Use of Vaccinations

Useof Vaccinations

Issuespertaining to vaccinations have drawn a wide range of feelingsregarding their efficacy and importance. Given that they always touchon the health of an individual, it is understandable that they shouldelicit so much controversy. Questions have been devised regarding theeffects of vaccines. While there may be variations in opinions,vaccination comes with both positive and negative effects.

Onthe positive side, vaccinations usually save the lives of children.It is noted that a large number of childhood vaccines are 90-99percent effective in the prevention of disease. Statistics show thatvaccines manage to save about 2.5 million children from succumbing topreventable ailments every year (Plotkinet al 52). In addition, the ingredients used in the making of thevaccines are perfectly safe with regard to the amounts used.Components such as aluminum, formaldehyde and thimerosal may beharmful when consumed in large doses. However, the amounts in thevaccines are lower than the amounts incorporated in infant formulaand breast milk (Plotkinet al 56).

Onthe same note, scholars have acknowledged that the vaccination ofchildren goes a long way in saving children, as well as their parentsmoney and time. Indeed, vaccines come with considerably low costs asfar as money and time are concerned when compared with the amount offinancial and time resources that would be required to take care of asick child particularly in instances where the ailment is infectious.Statistics show that children below the age of five who suffer fromflu are deemed contagious for around 8 days. A 2012 CDC studydemonstrated that parents would, in such scenarios incur an averageof between 11 and 73 hours of wages, which is approximately $222 to$1456, coupled with between $300 and $4000 on their treatment ormedical expenses (Plotkinet al 49). Similarly, children suffering from rotavirus would remaincontagious for a maximum of 30 days. In a measles outbreak in January2008 in San Diego, CA, 11 unvaccinated children caught the ailmentwith the net cost on the public sector amounting to about $10,376 foreach as a result of outbreak response and emergency vaccination. Thisis far much more expensive compared to the vaccination of thechildren, particularly considering that parents would not be requiredto pay for vaccines under Obamacare (Ellis56).

Inaddition, vaccines play a key role in the enhancement of thecommunity immunity. Indeed, scholars have acknowledge that ininstances where a critical percentage (the proportion of individualsthat have to be vaccinated so as to offer community immunity) of apopulation has been vaccinated against a particular infectiousailment, there is a reduction of the likelihood that there would bean outbreak of the same ailment in which case a large proportion ofthe community would be well protected from the same (Plotkinet al 54). It is worth noting that children who are incapable ofbeing vaccinated as a result of age and poor health as a result ofcompromised immunity and chemotherapy or any other reasons depend onthe herd/ community immunity in the aversion of the possibility of anoutbreak of vaccine-preventable ailments. A case in point would bethe 2008 measles outbreak in San Diego, CA, where about 48 childrenhad been quarantined as they were too young to undergo vaccinationand the herd immunity was insufficient in safeguarding their safety(Plotkinet al 55). On the same note, 49 states in the US failed to attain the92%-94% herd immunity threshold for whooping cough thereby leading tothe 2012 outbreak that resulted in the sickness of 42,00 people(Ellis64). This is seen as the largest whooping cough outbreak since 1955.Testament to the importance of herd immunity is the fact that in2005, an Amish girl aged 18 months got infected with polio, and endedup spreading the ailment to four other kids that had not beenvaccinated (Plotkinet al 56). However, since the community had attained the herdimmunity threshold for polio, the possibility of an outbreak of theailment was averted in the long-term. This, with no doubt came withimmense savings, not only with regard to the man hours that wouldhave been required for taking care of sick members of the society butalso concerning the financial resources lost and used in therestoration of their health.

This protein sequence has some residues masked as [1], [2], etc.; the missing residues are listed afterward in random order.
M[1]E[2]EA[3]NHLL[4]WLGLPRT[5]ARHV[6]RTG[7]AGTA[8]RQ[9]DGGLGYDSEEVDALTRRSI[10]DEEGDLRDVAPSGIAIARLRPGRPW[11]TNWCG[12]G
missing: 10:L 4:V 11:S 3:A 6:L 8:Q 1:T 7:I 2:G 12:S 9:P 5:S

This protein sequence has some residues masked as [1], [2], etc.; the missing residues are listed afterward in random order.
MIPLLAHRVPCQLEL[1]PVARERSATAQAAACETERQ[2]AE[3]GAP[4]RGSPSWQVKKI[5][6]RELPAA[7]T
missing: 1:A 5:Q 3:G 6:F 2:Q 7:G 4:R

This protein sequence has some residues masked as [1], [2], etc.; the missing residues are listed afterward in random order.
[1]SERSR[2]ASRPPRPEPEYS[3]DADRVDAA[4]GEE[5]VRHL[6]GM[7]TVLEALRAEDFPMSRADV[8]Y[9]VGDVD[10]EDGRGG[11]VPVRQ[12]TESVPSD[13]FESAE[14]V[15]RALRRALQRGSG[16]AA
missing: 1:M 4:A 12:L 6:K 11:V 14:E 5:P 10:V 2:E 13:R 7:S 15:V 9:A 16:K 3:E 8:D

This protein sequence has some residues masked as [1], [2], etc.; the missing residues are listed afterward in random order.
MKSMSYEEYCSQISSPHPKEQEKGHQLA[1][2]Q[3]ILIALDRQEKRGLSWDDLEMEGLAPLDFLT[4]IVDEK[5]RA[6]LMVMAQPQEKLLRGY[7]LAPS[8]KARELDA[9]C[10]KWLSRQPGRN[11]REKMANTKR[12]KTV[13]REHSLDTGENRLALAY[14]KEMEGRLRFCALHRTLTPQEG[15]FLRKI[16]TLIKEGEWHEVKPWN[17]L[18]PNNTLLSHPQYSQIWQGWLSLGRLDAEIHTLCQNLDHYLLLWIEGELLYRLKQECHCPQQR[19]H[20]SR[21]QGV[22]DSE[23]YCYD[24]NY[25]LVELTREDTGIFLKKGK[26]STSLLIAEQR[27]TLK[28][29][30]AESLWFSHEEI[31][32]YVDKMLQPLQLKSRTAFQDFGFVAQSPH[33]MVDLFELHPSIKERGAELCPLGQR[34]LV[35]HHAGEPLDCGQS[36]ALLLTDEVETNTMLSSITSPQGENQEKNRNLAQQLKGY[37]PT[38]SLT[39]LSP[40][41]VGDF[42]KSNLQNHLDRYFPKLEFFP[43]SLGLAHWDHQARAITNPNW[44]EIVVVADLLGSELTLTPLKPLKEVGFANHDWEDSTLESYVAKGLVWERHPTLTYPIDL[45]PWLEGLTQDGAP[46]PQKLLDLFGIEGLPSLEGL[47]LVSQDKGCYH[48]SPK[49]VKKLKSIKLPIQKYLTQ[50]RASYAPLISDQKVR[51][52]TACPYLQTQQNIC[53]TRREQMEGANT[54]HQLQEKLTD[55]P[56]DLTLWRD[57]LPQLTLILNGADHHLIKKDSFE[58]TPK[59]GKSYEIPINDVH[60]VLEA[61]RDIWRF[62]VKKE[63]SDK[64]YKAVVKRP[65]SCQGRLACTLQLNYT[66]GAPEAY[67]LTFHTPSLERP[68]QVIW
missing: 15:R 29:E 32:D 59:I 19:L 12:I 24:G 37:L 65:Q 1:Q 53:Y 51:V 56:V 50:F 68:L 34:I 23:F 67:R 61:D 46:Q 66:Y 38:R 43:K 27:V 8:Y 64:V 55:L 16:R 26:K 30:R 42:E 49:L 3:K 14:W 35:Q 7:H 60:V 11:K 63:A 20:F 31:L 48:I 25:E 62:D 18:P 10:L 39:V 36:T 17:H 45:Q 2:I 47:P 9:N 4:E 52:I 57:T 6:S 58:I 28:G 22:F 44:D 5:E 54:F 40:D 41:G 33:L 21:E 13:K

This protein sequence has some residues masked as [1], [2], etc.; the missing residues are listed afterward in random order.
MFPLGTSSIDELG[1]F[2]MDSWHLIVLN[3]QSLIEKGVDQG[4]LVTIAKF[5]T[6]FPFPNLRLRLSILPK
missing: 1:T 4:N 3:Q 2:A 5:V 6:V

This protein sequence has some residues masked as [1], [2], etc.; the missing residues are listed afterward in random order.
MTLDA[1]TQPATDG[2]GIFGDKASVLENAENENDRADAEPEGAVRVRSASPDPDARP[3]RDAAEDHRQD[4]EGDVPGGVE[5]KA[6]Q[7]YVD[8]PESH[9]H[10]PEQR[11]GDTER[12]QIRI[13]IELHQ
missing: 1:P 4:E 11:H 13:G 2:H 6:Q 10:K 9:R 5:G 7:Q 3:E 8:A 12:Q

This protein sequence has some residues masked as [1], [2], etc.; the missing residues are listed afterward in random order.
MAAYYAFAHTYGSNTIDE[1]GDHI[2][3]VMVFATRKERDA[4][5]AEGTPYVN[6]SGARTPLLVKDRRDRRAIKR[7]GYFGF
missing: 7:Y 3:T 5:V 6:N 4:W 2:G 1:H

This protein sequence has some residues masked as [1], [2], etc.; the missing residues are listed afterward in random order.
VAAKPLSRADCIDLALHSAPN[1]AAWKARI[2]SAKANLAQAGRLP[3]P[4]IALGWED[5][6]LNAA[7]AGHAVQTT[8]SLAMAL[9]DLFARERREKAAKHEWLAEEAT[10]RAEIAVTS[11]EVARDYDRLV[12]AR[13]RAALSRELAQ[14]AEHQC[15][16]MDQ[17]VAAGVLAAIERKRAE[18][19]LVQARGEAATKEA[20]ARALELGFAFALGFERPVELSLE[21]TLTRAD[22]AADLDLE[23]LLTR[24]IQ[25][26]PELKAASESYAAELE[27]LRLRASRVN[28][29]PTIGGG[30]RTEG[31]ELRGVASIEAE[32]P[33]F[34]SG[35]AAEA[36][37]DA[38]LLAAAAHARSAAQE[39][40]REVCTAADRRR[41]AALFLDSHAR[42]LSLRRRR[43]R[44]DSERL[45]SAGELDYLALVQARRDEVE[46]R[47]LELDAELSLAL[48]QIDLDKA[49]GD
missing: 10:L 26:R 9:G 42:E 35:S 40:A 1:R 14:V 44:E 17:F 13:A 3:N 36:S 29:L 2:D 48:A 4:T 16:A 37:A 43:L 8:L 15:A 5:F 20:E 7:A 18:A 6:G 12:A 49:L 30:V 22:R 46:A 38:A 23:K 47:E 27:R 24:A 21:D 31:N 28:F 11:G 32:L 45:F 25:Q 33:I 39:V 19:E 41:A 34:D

Onthe negative side, vaccines may have serious side effects. Like everyother medication, there is always a risk for allergic reaction to thevaccination, which the CDC puts at one in a million children. This isconsiderably low given the fact that the children also stand the riskof dying in case they are not vaccinated (Buchwald34).

Whilethis may be the case, requiring mandatory vaccination of children isthe right way to go. This is particularly considering the highcapacity for saving lives coupled with the safety of the levels ofthe ingredients in the vaccines. As much as there is always the riskfor allergic reactions, the one in a million risk is perfectly low,in which case it should not be a deterrent or even a reason for notgetting individuals vaccine (Ellis67).


Buchwald,Gerhard.&nbspVaccination:A Business Based on Fear.Norderstedt: Books on Demand GmbH, 2003. Print.

Ellis,Carol.&nbspVaccines.New York: Cavendish Square, 2014. Print.

Plotkin,Stanley A, Walter A. Orenstein, and Paul A. Offit.&nbspVaccines., 2013. Print.